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Transcript of Wuthering Heights
Emily Brontë Born in Thornton
Pseudonym: Ellis Bell
Wuthering Heights published in 1847 The Story Genres Themes Modern Influence Music Wuthering Heights by Kate Bush
Debut single, 1978 Wuthering Heights by Hayley Westenra
cover on album 'Pure', 2003 1992 2009 Films 11 English screen adaptations
Other versions Characters Romanticism Gothic Narrative Wuthering Heights by The Puppini Sisters
Youtube, 2007 Wuthering Heights by Angra
cover on album 'Angels Cry', 1993 Parody The Semaphore Version of Wuthering Heights
from Monty Python's Flying Circus
season 2, episode 15 Soundtrack The Wuthering Heights
by Ryuichi Sakamoto 'Wuthering' ‘Wuthering’ being a significant provincial adjective, descriptive of the atmospheric tumult to which its station is exposed in Setting stormy weather 1939 1970 1978 1998 2011 Plot The Lintons (Brontë) (Brontë) [...] I pray one prayer—I repeat it till my tongue stiffens—Catherine Earnshaw, may you not rest as long as I am living; you said I killed you—haunt me, then! The murdered do haunt their murderers, I believe. I know that ghosts have wandered on earth. Be with me always—take any form—drive me mad! only do not leave me in this abyss, where I cannot find you! Oh, God! it is unutterable! I cannot live without my life! I cannot live without my soul!’ Catherine dies The next generation Cathy Linton
Hareton Earnshaw First meeting
Two years later
Heathcliff disappears Frame Narrative First narrator: Mr. Lockwood
Second narrator: Mrs. Nelly Dean Main Heathcliff Catherine Sinister buildings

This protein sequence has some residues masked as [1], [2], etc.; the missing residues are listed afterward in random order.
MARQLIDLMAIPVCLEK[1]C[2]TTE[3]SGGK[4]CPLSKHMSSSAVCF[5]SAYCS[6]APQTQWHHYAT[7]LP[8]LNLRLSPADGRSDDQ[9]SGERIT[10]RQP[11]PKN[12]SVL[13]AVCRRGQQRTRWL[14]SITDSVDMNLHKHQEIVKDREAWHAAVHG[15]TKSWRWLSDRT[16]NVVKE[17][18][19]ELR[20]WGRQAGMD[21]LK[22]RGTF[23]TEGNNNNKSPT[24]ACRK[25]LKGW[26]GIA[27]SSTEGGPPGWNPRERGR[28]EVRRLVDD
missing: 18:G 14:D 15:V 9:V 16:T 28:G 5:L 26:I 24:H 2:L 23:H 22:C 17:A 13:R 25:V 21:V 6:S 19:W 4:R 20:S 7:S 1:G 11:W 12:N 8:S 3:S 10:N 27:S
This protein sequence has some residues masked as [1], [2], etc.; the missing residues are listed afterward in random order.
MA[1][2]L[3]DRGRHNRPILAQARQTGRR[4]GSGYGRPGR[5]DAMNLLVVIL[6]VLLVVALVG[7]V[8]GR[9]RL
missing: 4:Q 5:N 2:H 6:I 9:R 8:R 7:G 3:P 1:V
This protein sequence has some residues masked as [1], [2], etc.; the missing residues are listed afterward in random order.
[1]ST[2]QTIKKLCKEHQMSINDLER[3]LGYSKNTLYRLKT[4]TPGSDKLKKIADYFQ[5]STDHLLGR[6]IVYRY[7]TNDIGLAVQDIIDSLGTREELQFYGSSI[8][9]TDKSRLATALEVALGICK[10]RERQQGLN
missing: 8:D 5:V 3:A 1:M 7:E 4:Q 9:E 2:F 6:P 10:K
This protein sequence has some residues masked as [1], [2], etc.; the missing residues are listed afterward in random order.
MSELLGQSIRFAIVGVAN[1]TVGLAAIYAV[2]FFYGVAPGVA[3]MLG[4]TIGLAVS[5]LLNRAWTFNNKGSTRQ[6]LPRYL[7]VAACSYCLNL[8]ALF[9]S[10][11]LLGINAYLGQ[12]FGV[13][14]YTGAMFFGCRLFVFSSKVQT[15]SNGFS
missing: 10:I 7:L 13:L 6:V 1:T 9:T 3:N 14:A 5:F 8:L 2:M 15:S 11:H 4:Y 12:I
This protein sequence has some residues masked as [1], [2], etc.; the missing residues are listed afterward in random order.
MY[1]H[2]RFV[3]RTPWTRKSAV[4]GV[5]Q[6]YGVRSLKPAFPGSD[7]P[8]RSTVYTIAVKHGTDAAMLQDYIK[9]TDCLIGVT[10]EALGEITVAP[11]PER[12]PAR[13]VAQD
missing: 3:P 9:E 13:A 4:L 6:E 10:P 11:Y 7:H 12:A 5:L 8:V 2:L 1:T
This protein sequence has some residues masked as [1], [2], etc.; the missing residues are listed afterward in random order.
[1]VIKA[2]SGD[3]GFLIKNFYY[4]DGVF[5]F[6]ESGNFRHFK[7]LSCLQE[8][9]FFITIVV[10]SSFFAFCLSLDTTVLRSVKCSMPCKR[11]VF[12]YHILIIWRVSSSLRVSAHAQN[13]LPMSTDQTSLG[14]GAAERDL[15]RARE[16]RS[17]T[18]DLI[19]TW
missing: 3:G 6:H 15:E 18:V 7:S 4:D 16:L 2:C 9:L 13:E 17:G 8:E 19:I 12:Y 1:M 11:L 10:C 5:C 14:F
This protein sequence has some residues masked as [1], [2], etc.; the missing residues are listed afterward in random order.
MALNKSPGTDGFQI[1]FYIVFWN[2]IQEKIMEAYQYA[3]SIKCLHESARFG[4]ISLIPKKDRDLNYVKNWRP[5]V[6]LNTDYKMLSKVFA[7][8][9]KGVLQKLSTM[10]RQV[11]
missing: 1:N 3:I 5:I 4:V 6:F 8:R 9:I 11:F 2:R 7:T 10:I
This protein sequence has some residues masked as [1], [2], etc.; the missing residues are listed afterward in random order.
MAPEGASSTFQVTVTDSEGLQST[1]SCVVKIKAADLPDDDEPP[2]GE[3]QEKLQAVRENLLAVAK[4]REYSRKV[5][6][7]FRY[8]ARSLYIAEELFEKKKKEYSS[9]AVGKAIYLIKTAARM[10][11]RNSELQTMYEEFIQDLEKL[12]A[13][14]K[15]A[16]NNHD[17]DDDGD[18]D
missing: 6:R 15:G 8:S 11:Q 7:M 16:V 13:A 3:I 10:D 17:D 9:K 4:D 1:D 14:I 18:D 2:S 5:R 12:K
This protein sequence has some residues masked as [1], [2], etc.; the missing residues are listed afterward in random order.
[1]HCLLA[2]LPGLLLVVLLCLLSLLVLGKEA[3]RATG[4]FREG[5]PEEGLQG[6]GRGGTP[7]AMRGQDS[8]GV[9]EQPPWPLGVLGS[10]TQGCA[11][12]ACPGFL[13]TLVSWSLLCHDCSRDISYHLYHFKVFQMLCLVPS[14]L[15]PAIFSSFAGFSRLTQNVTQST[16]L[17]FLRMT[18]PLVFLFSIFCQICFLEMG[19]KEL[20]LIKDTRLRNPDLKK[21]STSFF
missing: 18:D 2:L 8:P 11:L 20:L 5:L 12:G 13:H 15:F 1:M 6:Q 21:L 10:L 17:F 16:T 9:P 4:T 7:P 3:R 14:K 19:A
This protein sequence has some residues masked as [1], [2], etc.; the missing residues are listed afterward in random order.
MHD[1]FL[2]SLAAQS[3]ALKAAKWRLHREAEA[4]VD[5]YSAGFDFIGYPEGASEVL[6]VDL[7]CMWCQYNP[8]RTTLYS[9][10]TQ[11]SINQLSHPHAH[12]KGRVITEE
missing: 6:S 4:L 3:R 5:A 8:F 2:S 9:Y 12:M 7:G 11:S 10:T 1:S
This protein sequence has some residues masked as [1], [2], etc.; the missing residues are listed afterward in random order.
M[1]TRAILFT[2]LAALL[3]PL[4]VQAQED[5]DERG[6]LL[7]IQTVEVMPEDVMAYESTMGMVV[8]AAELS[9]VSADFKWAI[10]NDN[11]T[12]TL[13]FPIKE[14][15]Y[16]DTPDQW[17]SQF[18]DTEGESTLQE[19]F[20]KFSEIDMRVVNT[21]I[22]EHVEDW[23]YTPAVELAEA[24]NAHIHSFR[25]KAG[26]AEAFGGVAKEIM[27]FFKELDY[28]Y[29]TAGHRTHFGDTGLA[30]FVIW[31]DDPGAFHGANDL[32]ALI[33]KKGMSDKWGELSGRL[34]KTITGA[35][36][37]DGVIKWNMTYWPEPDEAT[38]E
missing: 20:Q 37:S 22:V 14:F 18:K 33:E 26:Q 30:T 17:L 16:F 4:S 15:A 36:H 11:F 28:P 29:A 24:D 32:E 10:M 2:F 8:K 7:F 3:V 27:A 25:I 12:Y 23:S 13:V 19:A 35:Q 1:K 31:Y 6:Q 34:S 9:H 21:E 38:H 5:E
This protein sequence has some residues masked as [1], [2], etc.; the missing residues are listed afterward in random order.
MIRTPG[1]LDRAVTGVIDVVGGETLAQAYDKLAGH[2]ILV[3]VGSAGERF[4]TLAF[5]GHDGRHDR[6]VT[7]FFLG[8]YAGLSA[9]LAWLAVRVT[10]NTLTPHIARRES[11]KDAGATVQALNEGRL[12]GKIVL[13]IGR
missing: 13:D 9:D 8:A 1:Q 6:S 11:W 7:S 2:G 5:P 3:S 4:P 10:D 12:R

Mysterious or villainous hero rejecting literary conventions
pattern of escape or persuit
possible obsession with death
meanings of buildings
no definitive conclusion Unrequited love Revenge (Brontë) Twelve years later Cathy meets Hareton Childhood Heathcliff's arrival
Rivalry Catherine and Heathcliff
Catherine and Edgar
Isabella and Heathcliff Hindley Earnshaw Edgar Linton Isabella Linton Cathy Linton Hareton Earnshaw Heathcliff Heathcliff My great miseries in this world have been Heathcliff’s miseries, and I watched and felt each from the beginning: my great thought in living is himself. If all else perished, and he remained, I should still continue to be; and if all else remained, and he were annihilated, the universe would turn to a mighty stranger: I should not seem a part of it.—My love for Linton is like the foliage in the woods: time will change it, I’m well aware, as winter changes the trees. My love for Heathcliff resembles the eternal rocks beneath: a source of little visible delight, but necessary. Nelly, I am Heathcliff! He’s always, always in my mind: not as a pleasure, any more than I am always a pleasure to myself, but as my own being.' 1801 Mr Lockwood
The story as told by Nelly Dean. (Brontë) (Brontë) ‘[...] I’ve no more business to marry Edgar Linton than I have to be in heaven; and if the wicked man in there had not brought Heathcliff so low, I shouldn’t have thought of it. It would degrade me to marry Heathcliff now; so he shall never know how I love him: and that, not because he’s handsome, Nelly, but because he’s more myself than I am. Whatever our souls are made of, his and mine are the same; and Linton’s is as different as a moonbeam from lightning, or frost from fire.’ Cathy meets Linton Linton is taken Cathy and Linton marry The end